E-ISSN: 2619-9467

Contents    Cover    Publication Date: 11 Aug 2020
Year 2020 - Volume 30 - Issue 2

Open Access

Peer Reviewed

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Anxiety, Depression, Hopelessness and Perceived Social Support Levels of Women with and without Threatened Miscarriage

J Clin Obstet Gynecol. 2020;30(2):43-51
DOI: 10.5336/jcog.2019-72381
Article Language: EN
Copyright Ⓒ 2020 by Türkiye Klinikleri. This is an open access article under the CC BY-NC-ND license (http://creativecommons.org/licenses/by-nc-nd/4.0/)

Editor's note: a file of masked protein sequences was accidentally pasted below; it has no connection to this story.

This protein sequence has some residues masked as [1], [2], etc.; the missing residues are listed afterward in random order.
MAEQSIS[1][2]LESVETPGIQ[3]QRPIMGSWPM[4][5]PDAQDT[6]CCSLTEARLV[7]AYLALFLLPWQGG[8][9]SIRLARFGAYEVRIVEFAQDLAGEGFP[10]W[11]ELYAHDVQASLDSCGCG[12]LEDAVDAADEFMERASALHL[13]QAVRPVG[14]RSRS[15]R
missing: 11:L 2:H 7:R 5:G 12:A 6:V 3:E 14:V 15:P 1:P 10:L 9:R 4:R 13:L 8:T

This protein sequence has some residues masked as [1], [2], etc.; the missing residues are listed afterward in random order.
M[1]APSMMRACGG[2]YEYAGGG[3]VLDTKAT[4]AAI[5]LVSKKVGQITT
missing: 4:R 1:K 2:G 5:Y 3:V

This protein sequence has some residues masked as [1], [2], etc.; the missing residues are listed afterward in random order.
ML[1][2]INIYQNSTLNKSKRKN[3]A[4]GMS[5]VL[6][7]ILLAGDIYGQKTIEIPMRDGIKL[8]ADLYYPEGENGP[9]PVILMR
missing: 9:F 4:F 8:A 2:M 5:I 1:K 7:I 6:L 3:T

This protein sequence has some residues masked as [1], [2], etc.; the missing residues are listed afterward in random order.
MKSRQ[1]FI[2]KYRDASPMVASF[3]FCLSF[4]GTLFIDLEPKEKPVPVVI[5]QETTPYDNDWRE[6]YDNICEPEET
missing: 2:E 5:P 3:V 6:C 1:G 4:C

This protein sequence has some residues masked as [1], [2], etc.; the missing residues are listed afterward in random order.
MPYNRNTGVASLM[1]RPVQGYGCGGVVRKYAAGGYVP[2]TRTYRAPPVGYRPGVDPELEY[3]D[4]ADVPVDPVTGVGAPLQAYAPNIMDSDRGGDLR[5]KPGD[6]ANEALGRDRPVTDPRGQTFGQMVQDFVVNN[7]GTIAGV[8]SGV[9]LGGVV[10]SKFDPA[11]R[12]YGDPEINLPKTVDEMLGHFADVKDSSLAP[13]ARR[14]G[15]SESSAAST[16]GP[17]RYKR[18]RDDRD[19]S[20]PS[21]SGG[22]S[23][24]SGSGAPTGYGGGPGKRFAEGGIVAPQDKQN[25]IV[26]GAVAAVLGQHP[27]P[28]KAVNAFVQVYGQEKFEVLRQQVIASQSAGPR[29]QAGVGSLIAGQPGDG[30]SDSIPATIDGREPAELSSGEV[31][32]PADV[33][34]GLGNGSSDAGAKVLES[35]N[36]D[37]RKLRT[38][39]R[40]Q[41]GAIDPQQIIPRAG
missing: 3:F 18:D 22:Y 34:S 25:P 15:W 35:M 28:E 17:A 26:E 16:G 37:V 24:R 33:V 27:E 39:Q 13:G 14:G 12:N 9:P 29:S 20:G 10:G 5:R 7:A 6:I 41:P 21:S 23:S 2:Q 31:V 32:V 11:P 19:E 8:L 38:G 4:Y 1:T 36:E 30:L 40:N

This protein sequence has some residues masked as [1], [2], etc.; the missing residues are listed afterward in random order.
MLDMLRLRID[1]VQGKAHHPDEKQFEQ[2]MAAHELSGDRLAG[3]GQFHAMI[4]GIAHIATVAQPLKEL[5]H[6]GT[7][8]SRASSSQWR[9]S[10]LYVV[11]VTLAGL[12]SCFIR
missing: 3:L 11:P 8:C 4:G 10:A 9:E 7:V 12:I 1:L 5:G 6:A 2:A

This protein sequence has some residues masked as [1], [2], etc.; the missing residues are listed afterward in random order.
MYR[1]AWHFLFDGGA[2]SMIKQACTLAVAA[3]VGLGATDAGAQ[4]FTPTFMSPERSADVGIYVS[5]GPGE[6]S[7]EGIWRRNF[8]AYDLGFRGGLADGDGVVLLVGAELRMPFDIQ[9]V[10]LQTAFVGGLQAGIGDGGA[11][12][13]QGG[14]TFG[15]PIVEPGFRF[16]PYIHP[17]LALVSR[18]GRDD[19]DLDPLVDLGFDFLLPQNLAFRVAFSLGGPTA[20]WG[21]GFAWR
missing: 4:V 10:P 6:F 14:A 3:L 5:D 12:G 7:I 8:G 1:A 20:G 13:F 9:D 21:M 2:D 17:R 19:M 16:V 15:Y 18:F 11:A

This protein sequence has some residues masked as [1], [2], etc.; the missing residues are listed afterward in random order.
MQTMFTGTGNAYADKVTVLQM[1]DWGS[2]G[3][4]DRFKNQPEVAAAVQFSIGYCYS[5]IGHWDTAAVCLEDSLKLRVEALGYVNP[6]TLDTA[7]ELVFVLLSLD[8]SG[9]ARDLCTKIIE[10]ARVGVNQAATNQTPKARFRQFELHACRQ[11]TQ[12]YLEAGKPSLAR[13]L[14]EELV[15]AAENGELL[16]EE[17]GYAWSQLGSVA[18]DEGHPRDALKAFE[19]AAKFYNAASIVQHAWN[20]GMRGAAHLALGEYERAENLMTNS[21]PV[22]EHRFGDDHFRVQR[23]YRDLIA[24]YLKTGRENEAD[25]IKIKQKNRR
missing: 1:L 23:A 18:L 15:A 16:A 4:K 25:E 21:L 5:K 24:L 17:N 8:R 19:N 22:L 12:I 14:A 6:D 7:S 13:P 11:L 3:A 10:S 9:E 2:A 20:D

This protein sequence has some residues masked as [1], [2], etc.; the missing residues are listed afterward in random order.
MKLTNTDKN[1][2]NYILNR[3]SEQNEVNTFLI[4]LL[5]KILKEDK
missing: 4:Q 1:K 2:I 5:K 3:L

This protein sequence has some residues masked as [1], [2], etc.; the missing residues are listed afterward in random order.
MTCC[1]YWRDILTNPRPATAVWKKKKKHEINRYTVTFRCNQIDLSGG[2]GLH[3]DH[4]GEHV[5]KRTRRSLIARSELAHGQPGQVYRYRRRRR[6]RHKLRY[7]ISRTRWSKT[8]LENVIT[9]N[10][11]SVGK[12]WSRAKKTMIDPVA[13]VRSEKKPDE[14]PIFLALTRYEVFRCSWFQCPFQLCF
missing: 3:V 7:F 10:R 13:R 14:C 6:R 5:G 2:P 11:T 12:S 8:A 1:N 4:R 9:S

Objective: The study was designed to investigate the the levels of anxiety, depression, hopelessness, and perceived social support of pregnant women with threatened miscarriage (TM) and without TM. Material and Methods: This descriptive study was conducted with 167 pregnant women with TM (82) and without TM (85) who were admitted to the gynecology and obstetrics clinic of a tertiary hospital between September 2017 and 2018. The study data were collected using the Pregnant Women Information Form, Beck Depression Inventory (BDI), Beck Anxiety Inventory (BAI), Beck Hopelessness Scale (BHS) and Multidimensional Scale of Perceived Social Support (MSPSS). The data were analyzed with percentages, arithmetic mean, Fisher's Exact test, t test, Chi Square and One-way ANOVA tests. Results: The mean BDI, BAI and BHS scores of the participants with TM (12.10±1.28, 11.82±1.38 and 9.41±0.66 respectively) were higher than those of the participants without TM (6.64±0.67, 6.51±0.60 and 4.30±0.55 respectively). The mean scores the participants with TM obtained from the MSPSS were lower than those of the participants without TM (60.28±14.93 and 66.84±8.83 respectively). Conclusions: It was determined that the pregnant women with TM had higher levels of anxiety, depression and hopelessness and lower levels of perceived social support than did the healthy pregnant women without TM. It is thought that anxiety, depression, hopelessness and perceived social support of pregnant women including those diagnosed with TM and providing them with social support would minimize their risk of developing psychosocial distress such as anxiety, depression and hopelessness.
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